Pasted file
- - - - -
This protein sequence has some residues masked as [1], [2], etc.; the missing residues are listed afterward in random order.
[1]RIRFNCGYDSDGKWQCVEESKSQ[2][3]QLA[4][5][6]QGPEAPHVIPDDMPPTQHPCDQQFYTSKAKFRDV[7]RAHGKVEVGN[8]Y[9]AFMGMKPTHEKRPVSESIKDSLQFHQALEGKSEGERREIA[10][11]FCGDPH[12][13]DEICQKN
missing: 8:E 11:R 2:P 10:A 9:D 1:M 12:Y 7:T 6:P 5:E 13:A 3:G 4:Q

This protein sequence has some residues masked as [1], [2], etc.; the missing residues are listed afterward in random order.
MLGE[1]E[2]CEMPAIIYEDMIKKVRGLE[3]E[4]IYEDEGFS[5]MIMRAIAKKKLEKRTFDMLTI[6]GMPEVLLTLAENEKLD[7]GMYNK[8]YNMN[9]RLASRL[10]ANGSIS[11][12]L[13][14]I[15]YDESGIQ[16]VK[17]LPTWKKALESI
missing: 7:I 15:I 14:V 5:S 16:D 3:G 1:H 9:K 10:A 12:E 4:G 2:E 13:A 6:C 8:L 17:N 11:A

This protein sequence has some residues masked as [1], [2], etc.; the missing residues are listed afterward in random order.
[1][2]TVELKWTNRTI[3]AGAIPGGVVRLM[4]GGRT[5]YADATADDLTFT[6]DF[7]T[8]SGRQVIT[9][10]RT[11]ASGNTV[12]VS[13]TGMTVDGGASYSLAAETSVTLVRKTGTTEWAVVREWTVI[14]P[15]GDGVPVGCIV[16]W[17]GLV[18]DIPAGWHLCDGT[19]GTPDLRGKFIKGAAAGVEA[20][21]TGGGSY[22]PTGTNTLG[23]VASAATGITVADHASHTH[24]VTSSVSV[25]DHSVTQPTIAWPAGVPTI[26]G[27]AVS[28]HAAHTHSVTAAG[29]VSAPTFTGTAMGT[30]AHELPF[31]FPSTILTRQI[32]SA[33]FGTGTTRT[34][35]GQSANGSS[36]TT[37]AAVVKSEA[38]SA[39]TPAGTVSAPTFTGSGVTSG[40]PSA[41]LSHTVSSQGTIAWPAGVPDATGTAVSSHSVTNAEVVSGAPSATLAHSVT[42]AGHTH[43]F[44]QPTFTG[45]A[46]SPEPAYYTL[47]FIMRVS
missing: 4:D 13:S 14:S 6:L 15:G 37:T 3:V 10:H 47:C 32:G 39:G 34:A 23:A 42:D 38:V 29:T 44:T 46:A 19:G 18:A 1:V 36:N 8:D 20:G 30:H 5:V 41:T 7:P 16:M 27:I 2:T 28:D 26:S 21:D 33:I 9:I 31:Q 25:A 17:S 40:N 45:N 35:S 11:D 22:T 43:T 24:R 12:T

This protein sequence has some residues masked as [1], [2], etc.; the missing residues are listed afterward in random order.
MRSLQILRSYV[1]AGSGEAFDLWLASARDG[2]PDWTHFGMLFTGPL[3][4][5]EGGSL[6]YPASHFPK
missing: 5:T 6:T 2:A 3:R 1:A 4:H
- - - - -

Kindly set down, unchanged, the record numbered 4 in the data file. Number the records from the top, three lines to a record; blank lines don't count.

This protein sequence has some residues masked as [1], [2], etc.; the missing residues are listed afterward in random order.
MRSLQILRSYV[1]AGSGEAFDLWLASARDG[2]PDWTHFGMLFTGPL[3][4][5]EGGSL[6]YPASHFPK
missing: 5:T 6:T 2:A 3:R 1:A 4:H